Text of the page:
Project Life

Mother and ChildChildren in the womb are some of the most at-risk children in the world. Annually, 46 million babies die from abortion worldwide. That’s approximately one baby being aborted every two seconds.

We believe that abortion and human trafficking go hand-in-hand. There are many similarities and proposed correlations in their growth models; you cannot eliminate one without addressing the other, as both abortion and human trafficking come from the same root issue, which is a lack of value for life.

Issues of poverty, lack of education, inadequate systems, and many other factors all play a role in explaining why human trafficking exists, but we believe that the underlying cause of human trafficking is a lack of value for life, which blinds individuals in their decisions to sell their children.

South East Asia has the second highest rate of abortion in the world.Women and families need education/training, assistance, and maternal care to better understand and protect life.

Project LIFE seeks to create value for life, by educating communities and protecting the unborn.  In 2015, we have plans for a crisis pregnancy center and a corresponding women’s rehabilitation home.

Donate to see lives protected – one child at a time.


Cambodian women and children benefiting from Project LifeIt’s estimated that 2 in 3 Cambodian women have had an abortion.  This is a growing concern and the current method of birth control.  Although Cambodia is trying to strengthen their child welfare system, it is still extremely weak.  Alternative options, such as adoption, are not presently available.  Intercountry adoption is extremely restricted (almost closed) and due to trafficking risks has only opened slightly in January 2013.  However, it is still extremely restricted, and since there is still a stigma concerning caring and adopting children locally (Khmer to Khmer), there are few options available for expectant mothers that are unable to care for their children.

The problem is two-fold, where there is both lack of education and lack of options.  Women know little about fetal stages of development and even very little about their own bodies (general biology, reproductive health, and sex education).  As well, there is a lack of options when a woman is expecting an “unwanted” pregnancy, especially if she is living in poverty or working in prostitution.

As such, there needs to be resources (brochures, billboards, and literature) in the Khmer language (mostly pictures for those that can’t read) that promote life.  Most women are truly not even aware of what is happening when they have an abortion.  Doctors and the public advise, and women listen.  Additionally, although coerced abortions happen in all nations, it seems to be extremely strong in Cambodia because of cultural dynamics concerning respect and honor, along with several perpetuating after-effects of the Khmer Rouge.  Individuals do as they are told and don’t ask questions.  Doctors tell them this is what they should do, and they do it simply because a medical professional has told them so.  As such, education and training are crucial.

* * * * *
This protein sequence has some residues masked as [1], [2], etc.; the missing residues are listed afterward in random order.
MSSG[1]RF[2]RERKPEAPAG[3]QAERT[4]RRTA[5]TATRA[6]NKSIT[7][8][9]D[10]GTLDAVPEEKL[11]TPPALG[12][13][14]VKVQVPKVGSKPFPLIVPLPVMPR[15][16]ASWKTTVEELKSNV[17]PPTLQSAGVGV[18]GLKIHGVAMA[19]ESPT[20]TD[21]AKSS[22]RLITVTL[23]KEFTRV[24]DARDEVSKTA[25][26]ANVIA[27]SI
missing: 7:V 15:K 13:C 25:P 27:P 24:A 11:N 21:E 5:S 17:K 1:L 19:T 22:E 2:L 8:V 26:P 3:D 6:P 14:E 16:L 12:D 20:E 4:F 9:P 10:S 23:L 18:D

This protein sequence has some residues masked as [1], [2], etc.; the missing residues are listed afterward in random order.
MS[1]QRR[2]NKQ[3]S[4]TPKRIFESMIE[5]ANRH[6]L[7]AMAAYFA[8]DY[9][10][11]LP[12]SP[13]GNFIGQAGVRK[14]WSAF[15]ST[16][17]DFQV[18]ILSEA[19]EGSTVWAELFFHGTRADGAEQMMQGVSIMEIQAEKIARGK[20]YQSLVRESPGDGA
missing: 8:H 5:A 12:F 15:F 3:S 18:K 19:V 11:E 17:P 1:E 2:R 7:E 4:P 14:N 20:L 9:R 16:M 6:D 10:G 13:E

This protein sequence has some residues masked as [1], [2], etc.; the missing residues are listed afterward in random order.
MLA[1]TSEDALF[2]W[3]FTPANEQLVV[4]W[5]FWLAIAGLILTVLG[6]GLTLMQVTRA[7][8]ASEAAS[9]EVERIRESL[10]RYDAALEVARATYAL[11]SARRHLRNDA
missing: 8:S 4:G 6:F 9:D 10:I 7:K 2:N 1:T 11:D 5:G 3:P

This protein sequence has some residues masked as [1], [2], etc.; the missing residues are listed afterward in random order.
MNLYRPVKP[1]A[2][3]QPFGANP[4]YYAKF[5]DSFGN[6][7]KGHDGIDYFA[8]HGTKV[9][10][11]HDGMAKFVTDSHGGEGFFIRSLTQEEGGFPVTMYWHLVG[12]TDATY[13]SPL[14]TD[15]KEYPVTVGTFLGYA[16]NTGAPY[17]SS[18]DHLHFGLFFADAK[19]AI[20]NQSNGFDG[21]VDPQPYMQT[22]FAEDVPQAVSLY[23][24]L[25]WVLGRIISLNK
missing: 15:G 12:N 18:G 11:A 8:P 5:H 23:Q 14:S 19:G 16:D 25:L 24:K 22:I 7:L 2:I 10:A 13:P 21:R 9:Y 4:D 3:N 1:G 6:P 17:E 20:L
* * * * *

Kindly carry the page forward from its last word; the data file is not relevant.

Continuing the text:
Additionally, counseling and rehabilitation (job/skill training programs and healing) are needed for those that are working in the sex industry or have no other job skills/education.  These services will be provided by individual restoration homes, as well as aiding long and short-term needs for those in crisis pregnancy situations.


Women’s restoration homes will provide healing and restoration by meeting physical, emotional, and spiritual needs.  As well, women in crisis pregnancy situations will receive education, literature, counseling, and options for their expectant baby.  Training and rehabilitation programs will be provided for those in situations of poverty, addiction, and prostitution.

1)  Rehabilitation:

  • Emotional and Behavioral – counselling that is specific for trauma and abuse.  Art and music therapy and other tools for emotional healing will also be introduced.
  • Physical Needs – All physical needs will be met along with medical care, specifically related to pregnancy and birthing needs.
  • Prayer – support for women in residential care and training programs, as well as those with crisis pregnancy needs.

2)  Training:

  • Women working in prostitution will receive job/skill training. This will be initially facilitated by linking with partner organizations that offer job training assistance.  Eventually, we would like to pursue some of our own training ventures.
  • Concerning crisis pregnancy, women will receive training on child development, child rearing, and baby care.  For those in poverty or working in prostitution, additional options for job/skills training may be provided.
  • Life skills (such as cooking, cleaning, budgeting and finances) will also be taught.

3)  Education:

Resources for crisis pregnancy situations will be provided (brochures, and literature) that promote life. Pregnant women will receive ultra sounds, learn about fetal development stages, receive counselling and prayer, as well as getting options for assistance they may need.



Eventually, we would like to have several women’s restoration homes throughout the city, and the crisis pregnancy center can expand to serve other communities, schools, and organizations.